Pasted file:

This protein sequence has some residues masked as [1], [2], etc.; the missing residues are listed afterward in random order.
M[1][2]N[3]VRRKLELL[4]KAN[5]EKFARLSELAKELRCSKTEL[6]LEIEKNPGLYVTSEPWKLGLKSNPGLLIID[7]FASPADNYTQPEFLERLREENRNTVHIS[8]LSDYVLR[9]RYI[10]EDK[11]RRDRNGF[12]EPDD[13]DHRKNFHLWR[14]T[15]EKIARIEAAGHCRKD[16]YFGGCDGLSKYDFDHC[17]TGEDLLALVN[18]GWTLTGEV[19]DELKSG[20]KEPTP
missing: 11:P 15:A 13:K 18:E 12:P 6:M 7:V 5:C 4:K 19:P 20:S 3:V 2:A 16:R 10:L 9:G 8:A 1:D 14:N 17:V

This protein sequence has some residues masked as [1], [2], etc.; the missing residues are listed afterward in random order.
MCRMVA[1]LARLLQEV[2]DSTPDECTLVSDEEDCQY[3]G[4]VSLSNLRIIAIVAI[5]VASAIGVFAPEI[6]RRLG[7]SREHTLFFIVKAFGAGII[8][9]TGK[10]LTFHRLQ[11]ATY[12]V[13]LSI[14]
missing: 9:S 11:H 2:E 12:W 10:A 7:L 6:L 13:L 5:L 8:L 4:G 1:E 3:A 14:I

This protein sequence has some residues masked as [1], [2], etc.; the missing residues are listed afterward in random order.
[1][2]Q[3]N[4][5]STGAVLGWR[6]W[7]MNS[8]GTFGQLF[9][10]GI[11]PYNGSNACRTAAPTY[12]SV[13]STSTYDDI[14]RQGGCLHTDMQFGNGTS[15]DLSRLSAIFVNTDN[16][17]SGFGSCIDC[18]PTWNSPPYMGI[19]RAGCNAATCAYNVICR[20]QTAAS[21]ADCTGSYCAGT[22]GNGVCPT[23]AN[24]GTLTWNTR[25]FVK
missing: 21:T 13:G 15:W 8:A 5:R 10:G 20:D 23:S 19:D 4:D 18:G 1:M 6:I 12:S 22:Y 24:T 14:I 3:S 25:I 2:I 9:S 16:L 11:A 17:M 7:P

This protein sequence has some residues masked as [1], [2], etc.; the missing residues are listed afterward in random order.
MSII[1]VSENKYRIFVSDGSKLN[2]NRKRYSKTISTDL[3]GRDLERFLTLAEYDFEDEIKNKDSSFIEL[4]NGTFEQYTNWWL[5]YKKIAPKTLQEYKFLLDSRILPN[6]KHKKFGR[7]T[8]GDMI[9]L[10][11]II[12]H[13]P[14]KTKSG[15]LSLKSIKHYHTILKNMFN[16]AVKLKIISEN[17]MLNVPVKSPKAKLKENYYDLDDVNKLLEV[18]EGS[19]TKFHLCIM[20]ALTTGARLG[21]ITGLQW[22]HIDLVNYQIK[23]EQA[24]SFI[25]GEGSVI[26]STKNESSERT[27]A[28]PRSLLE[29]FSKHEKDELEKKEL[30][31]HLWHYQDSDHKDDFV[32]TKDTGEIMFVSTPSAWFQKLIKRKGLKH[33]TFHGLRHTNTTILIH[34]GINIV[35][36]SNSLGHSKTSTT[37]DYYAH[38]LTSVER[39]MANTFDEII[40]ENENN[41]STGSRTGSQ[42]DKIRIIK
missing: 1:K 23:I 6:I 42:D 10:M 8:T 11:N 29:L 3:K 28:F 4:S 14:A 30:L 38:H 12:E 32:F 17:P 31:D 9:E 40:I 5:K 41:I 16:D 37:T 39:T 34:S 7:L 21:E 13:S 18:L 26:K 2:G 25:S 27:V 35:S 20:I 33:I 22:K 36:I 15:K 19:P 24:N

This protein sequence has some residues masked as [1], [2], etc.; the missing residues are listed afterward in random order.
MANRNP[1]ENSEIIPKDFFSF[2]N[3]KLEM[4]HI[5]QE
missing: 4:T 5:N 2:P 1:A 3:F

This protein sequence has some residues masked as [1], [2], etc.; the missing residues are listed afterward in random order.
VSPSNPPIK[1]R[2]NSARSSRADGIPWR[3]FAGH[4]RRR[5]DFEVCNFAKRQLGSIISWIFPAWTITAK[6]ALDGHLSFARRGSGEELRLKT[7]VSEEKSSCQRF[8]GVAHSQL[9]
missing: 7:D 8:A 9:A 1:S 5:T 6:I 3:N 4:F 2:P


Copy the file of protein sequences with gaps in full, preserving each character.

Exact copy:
This protein sequence has some residues masked as [1], [2], etc.; the missing residues are listed afterward in random order.
M[1][2]N[3]VRRKLELL[4]KAN[5]EKFARLSELAKELRCSKTEL[6]LEIEKNPGLYVTSEPWKLGLKSNPGLLIID[7]FASPADNYTQPEFLERLREENRNTVHIS[8]LSDYVLR[9]RYI[10]EDK[11]RRDRNGF[12]EPDD[13]DHRKNFHLWR[14]T[15]EKIARIEAAGHCRKD[16]YFGGCDGLSKYDFDHC[17]TGEDLLALVN[18]GWTLTGEV[19]DELKSG[20]KEPTP
missing: 11:P 15:A 13:K 18:E 12:P 6:M 7:V 5:C 4:K 19:P 20:S 3:V 2:A 16:R 10:L 9:G 8:A 1:D 14:N 17:V

This protein sequence has some residues masked as [1], [2], etc.; the missing residues are listed afterward in random order.
MCRMVA[1]LARLLQEV[2]DSTPDECTLVSDEEDCQY[3]G[4]VSLSNLRIIAIVAI[5]VASAIGVFAPEI[6]RRLG[7]SREHTLFFIVKAFGAGII[8][9]TGK[10]LTFHRLQ[11]ATY[12]V[13]LSI[14]
missing: 9:S 11:H 2:E 12:W 10:A 7:L 6:L 13:L 5:L 8:L 4:G 1:E 3:A 14:I

This protein sequence has some residues masked as [1], [2], etc.; the missing residues are listed afterward in random order.
[1][2]Q[3]N[4][5]STGAVLGWR[6]W[7]MNS[8]GTFGQLF[9][10]GI[11]PYNGSNACRTAAPTY[12]SV[13]STSTYDDI[14]RQGGCLHTDMQFGNGTS[15]DLSRLSAIFVNTDN[16][17]SGFGSCIDC[18]PTWNSPPYMGI[19]RAGCNAATCAYNVICR[20]QTAAS[21]ADCTGSYCAGT[22]GNGVCPT[23]AN[24]GTLTWNTR[25]FVK
missing: 21:T 13:G 15:W 8:A 5:R 10:G 20:D 23:S 19:D 4:D 18:G 1:M 6:I 12:S 22:Y 24:T 14:I 3:S 25:I 2:I 9:S 16:L 11:A 17:M 7:P

This protein sequence has some residues masked as [1], [2], etc.; the missing residues are listed afterward in random order.
MSII[1]VSENKYRIFVSDGSKLN[2]NRKRYSKTISTDL[3]GRDLERFLTLAEYDFEDEIKNKDSSFIEL[4]NGTFEQYTNWWL[5]YKKIAPKTLQEYKFLLDSRILPN[6]KHKKFGR[7]T[8]GDMI[9]L[10][11]II[12]H[13]P[14]KTKSG[15]LSLKSIKHYHTILKNMFN[16]AVKLKIISEN[17]MLNVPVKSPKAKLKENYYDLDDVNKLLEV[18]EGS[19]TKFHLCIM[20]ALTTGARLG[21]ITGLQW[22]HIDLVNYQIK[23]EQA[24]SFI[25]GEGSVI[26]STKNESSERT[27]A[28]PRSLLE[29]FSKHEKDELEKKEL[30][31]HLWHYQDSDHKDDFV[32]TKDTGEIMFVSTPSAWFQKLIKRKGLKH[33]TFHGLRHTNTTILIH[34]GINIV[35][36]SNSLGHSKTSTT[37]DYYAH[38]LTSVER[39]MANTFDEII[40]ENENN[41]STGSRTGSQ[42]DKIRIIK
missing: 1:K 23:I 6:I 42:D 10:M 8:T 11:N 29:L 3:K 28:F 4:S 14:A 30:L 38:H 12:E 32:F 17:P 31:D 9:E 40:I 5:K 41:I 16:D 37:T 39:T 34:S 7:L 21:E 13:S 18:L 26:K 2:G 25:S 27:V 35:S 20:I 33:I 22:K 36:I 15:K 19:P 24:N

This protein sequence has some residues masked as [1], [2], etc.; the missing residues are listed afterward in random order.
MANRNP[1]ENSEIIPKDFFSF[2]N[3]KLEM[4]HI[5]QE
missing: 4:T 5:N 2:P 1:A 3:F

This protein sequence has some residues masked as [1], [2], etc.; the missing residues are listed afterward in random order.
VSPSNPPIK[1]R[2]NSARSSRADGIPWR[3]FAGH[4]RRR[5]DFEVCNFAKRQLGSIISWIFPAWTITAK[6]ALDGHLSFARRGSGEELRLKT[7]VSEEKSSCQRF[8]GVAHSQL[9]
missing: 7:D 8:A 9:A 1:S 5:T 6:I 3:N 4:F 2:P